Well-known figures talk about TS Eliot and the impact of his work:
Seamus Heaney on TS Eliot: on the power of TS Eliot and the “unusually pure” experience of his poetry
Jeanette Winterson on TS Eliot: the writer and author explains the impact Eliot’s “contained emotion” had upon her, and upon her troubled teenage years.
Alan Yentob on TS Eliot: the BBC broadcaster describes how he discovered and became intrigued by Eliot’s poetry.
Clive James on TS Eliot: primarily a review of Ronald Bush’s book on Eliot, “A Study in Character and Style”, his essay reveals James’s own regard for Eliot’s work.
Andrew Lloyd Webber On TS Eliot and the inspiration behind the musical, Cats
Jeremy Irons describes his experiences of reading TS Eliot’s poetry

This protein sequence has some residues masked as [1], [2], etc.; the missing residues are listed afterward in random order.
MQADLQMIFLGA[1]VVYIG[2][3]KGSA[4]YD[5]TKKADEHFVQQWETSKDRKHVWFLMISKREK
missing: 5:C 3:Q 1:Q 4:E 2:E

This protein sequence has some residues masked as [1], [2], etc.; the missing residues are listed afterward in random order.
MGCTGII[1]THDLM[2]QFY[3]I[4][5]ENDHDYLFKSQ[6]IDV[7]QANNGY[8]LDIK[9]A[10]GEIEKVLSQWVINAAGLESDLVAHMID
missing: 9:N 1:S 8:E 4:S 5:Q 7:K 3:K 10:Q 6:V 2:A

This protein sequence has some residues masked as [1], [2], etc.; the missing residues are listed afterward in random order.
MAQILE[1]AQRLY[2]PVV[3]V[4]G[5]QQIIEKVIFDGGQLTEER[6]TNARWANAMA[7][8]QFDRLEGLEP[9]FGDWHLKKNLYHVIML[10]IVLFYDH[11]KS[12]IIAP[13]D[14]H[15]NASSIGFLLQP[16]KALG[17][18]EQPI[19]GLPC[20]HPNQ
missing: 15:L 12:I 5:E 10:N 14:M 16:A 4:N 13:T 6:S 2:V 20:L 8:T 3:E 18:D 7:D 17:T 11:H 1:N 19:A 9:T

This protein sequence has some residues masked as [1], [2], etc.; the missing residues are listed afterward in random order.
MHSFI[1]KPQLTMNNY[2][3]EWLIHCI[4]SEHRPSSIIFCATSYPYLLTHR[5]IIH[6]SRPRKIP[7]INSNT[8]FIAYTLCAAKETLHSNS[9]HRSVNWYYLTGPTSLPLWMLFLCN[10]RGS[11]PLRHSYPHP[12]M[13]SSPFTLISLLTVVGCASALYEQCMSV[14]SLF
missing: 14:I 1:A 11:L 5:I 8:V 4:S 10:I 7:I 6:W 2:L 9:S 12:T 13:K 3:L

Robert Webb of Peep Show and Mitchell & Webb, author of How Not To Be A Boy, talks about The Love Song of J Alfred Prufrock.
Walker Evans, the great American photographer, cherished his personal copy of The Waste Land.
Adrian Henri, the Liverpool poet, wrote his Poem In Memoriam TS Eliot after Eliot’s death
Monica Lewinsky on The Love Song of J Alfred Prufrock – “This, I believe, is why these lines first struck me so, and still do.”
Richard Ayoade, writer, actor and director, on The Love Song of J Alfred Prufrock – “It just feels completely right emotionally.”
Sean O’Brien, himself a winner of the TS Eliot Prize for Poetry, reflects on The Waste Land, and the impact which it had upon him.
Hannah Tinti, author of the acclaimed first novel The Good Thief, on how lines from East Coker inspired her through writer’s block.
Alan Bennett, author and playwright, on the time he saw TS Eliot on a railway platform
Robert Redford revealed his fondness for lines from TS Eliot’s East Coker: ‘For us, there is only the trying. The rest is not our business.’